There is little doubt currently that complacency reigns in the financial markets. Nowhere is that complacency more evident than in the Market Greed/Fear Index which combines the 4-measures of investor sentiment (AAII, INVI, MarketVane, & NAAIM) with the inverse Volatility Index.

The reason I revisit the index above is due to last Thursday’s “3-Things” post in which I presented two arguments concerning the potential for a 50-70% decline in the markets. John Hussman’s view was simply a valuation argument stating:

“To offer some idea of the precipice the market has reached, the median price/revenue ratio of individual S&P 500 component stocks now stands just over 2.45, easily the highest level in history. The longer-term norm for the S&P 500 price/revenue ratio is less than 1.0. Even a retreat to 1.3, which we’ve observed at many points even in recent cycles, would take the stock market to nearly half of present levels.”

The second argument was from Harry Dent based on demographic trends within the economy as the mass wave of “baby boomers” become net-distributors from the financial markets (most importantly draining underfunded pension funds) in the future. To wit:

At heart, I’m a cycle guy. Demographics just happens to be the most important cycle in this modern era since the middle class only formed recently — its only been since World War 2 that the everyday person mattered so much; because now they have $50,000-$60,000 in income and can buy homes over 30 years and borrow a lot of money. This was not the case before the Great Depression and World War 2.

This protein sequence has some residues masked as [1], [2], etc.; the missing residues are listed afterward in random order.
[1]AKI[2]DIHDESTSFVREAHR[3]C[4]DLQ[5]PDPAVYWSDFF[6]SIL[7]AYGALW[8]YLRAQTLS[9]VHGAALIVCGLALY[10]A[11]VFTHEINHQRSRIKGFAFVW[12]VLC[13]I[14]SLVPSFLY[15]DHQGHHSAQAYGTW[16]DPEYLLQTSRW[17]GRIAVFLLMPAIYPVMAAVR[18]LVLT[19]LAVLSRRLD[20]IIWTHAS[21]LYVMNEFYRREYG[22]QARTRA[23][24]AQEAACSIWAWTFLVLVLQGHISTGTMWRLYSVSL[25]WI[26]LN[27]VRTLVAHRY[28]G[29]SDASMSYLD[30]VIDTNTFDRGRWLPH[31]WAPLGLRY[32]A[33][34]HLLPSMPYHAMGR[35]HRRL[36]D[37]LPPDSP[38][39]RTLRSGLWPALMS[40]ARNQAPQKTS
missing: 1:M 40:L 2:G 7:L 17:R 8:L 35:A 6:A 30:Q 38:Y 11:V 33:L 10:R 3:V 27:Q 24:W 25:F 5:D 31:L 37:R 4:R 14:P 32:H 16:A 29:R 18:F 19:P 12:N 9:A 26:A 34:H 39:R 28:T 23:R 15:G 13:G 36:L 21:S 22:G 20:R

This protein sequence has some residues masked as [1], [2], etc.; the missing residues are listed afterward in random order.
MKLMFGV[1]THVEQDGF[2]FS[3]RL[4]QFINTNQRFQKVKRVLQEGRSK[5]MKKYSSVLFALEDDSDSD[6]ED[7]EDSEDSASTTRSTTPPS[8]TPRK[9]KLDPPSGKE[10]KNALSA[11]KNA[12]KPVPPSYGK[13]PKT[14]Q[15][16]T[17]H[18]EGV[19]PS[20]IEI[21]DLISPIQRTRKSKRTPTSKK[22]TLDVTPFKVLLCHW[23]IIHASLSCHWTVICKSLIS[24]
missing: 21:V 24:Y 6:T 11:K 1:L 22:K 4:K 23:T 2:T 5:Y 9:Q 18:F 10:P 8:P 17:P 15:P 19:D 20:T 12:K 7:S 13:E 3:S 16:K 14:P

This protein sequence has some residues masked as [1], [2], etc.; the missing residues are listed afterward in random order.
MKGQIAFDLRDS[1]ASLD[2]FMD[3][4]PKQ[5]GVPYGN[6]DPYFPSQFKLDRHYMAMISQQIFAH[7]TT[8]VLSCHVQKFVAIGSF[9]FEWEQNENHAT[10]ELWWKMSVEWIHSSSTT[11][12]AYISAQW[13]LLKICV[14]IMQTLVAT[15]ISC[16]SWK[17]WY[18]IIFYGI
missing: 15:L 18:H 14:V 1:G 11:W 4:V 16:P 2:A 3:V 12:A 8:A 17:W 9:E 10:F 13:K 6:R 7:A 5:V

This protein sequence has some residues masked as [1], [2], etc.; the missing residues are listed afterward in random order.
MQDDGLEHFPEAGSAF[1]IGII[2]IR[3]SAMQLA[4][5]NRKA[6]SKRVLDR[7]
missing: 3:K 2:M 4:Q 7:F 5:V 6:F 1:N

And based on demographics, we predicted that the U.S. Baby Boom wouldn’t peak until 2007, and then our economy will weaken — as both did in 2008. We’ve lived off of QE every since.”

Not surprisingly, those two comments drew a lot of fire from readers such as this one:

Or this one…

Lance Roberts @LanceRoberts

@hussmanjp and @HarryDentjr suggest a 50-70% reversion is a real possibility. #Demographics https://realinvestmentadvice.com/3-things-february-disappointment-fed-a-50-70-decline/ … pic.twitter.com/zdOWhfA6z9

Paul Nguyen @Saucerys

@LanceRoberts @hussmanjp @HarryDentjr central banks will step in before it even reverts 20%. #printingpress

Hmmm….where have I heard this before.

“Stock prices have reached what looks like a permanently high plateau. I do not feel there will be soon if ever a 50 or 60 point break from present levels, such as they have predicted. I expect to see the stock market a good deal higher within a few months.”

– Dr. Irving Fisher, Economist at Yale University 1929